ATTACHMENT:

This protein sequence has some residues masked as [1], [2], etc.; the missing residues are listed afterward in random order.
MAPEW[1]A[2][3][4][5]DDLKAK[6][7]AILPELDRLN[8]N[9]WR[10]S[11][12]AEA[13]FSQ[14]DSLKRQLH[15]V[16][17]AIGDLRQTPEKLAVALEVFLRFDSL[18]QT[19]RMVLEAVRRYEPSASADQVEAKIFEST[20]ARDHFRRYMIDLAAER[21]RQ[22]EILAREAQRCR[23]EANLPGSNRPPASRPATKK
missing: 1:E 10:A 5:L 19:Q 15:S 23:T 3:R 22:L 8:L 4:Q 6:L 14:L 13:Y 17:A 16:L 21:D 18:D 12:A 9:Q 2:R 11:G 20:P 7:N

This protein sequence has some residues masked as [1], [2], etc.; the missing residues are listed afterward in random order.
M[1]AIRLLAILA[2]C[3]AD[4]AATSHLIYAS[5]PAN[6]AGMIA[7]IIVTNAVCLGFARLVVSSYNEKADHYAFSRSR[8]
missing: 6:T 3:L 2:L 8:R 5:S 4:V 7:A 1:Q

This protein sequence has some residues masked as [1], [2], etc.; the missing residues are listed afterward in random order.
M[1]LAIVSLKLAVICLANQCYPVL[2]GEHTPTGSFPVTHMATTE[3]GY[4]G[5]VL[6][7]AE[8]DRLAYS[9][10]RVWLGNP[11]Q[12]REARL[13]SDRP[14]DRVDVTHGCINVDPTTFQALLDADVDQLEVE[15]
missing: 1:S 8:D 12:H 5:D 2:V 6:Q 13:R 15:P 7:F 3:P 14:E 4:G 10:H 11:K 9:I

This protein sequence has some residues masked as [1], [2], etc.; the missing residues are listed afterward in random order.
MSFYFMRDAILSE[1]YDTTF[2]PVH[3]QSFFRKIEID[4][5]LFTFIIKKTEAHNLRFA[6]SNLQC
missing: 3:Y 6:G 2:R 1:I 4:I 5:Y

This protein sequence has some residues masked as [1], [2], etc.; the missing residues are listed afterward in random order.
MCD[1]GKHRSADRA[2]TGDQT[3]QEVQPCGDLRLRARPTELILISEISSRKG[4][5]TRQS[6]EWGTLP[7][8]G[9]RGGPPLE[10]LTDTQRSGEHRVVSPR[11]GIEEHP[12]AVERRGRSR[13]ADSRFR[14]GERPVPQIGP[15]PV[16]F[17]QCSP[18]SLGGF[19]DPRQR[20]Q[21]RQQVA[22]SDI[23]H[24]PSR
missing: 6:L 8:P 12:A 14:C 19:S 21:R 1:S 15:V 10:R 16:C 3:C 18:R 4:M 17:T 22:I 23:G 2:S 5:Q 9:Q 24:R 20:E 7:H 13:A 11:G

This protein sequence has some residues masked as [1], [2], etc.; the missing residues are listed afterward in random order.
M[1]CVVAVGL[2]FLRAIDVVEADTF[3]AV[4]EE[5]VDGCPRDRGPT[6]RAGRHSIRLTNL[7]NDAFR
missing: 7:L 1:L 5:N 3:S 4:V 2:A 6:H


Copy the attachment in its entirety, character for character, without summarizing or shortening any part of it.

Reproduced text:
This protein sequence has some residues masked as [1], [2], etc.; the missing residues are listed afterward in random order.
MAPEW[1]A[2][3][4][5]DDLKAK[6][7]AILPELDRLN[8]N[9]WR[10]S[11][12]AEA[13]FSQ[14]DSLKRQLH[15]V[16][17]AIGDLRQTPEKLAVALEVFLRFDSL[18]QT[19]RMVLEAVRRYEPSASADQVEAKIFEST[20]ARDHFRRYMIDLAAER[21]RQ[22]EILAREAQRCR[23]EANLPGSNRPPASRPATKK
missing: 1:E 10:A 5:L 19:Q 15:S 23:T 3:R 22:L 8:L 4:Q 6:L 14:L 13:Y 17:A 16:L 21:D 18:D 12:A 9:Q 2:R 11:G 20:P 7:N

This protein sequence has some residues masked as [1], [2], etc.; the missing residues are listed afterward in random order.
M[1]AIRLLAILA[2]C[3]AD[4]AATSHLIYAS[5]PAN[6]AGMIA[7]IIVTNAVCLGFARLVVSSYNEKADHYAFSRSR[8]
missing: 6:T 3:L 2:L 8:R 5:S 4:V 7:A 1:Q

This protein sequence has some residues masked as [1], [2], etc.; the missing residues are listed afterward in random order.
M[1]LAIVSLKLAVICLANQCYPVL[2]GEHTPTGSFPVTHMATTE[3]GY[4]G[5]VL[6][7]AE[8]DRLAYS[9][10]RVWLGNP[11]Q[12]REARL[13]SDRP[14]DRVDVTHGCINVDPTTFQALLDADVDQLEVE[15]
missing: 1:S 8:D 12:H 5:D 2:V 6:Q 13:R 15:P 7:F 3:P 14:E 4:G 10:H 11:K 9:I

This protein sequence has some residues masked as [1], [2], etc.; the missing residues are listed afterward in random order.
MSFYFMRDAILSE[1]YDTTF[2]PVH[3]QSFFRKIEID[4][5]LFTFIIKKTEAHNLRFA[6]SNLQC
missing: 3:Y 6:G 2:R 1:I 4:I 5:Y

This protein sequence has some residues masked as [1], [2], etc.; the missing residues are listed afterward in random order.
MCD[1]GKHRSADRA[2]TGDQT[3]QEVQPCGDLRLRARPTELILISEISSRKG[4][5]TRQS[6]EWGTLP[7][8]G[9]RGGPPLE[10]LTDTQRSGEHRVVSPR[11]GIEEHP[12]AVERRGRSR[13]ADSRFR[14]GERPVPQIGP[15]PV[16]F[17]QCSP[18]SLGGF[19]DPRQR[20]Q[21]RQQVA[22]SDI[23]H[24]PSR
missing: 6:L 8:P 12:A 14:C 19:S 21:R 1:S 15:V 10:R 16:C 3:C 18:R 4:M 17:T 22:I 23:G 2:S 5:Q 9:Q 24:R 20:E 7:H 13:A 11:G

This protein sequence has some residues masked as [1], [2], etc.; the missing residues are listed afterward in random order.
M[1]CVVAVGL[2]FLRAIDVVEADTF[3]AV[4]EE[5]VDGCPRDRGPT[6]RAGRHSIRLTNL[7]NDAFR
missing: 7:L 1:L 5:N 3:S 4:V 2:A 6:H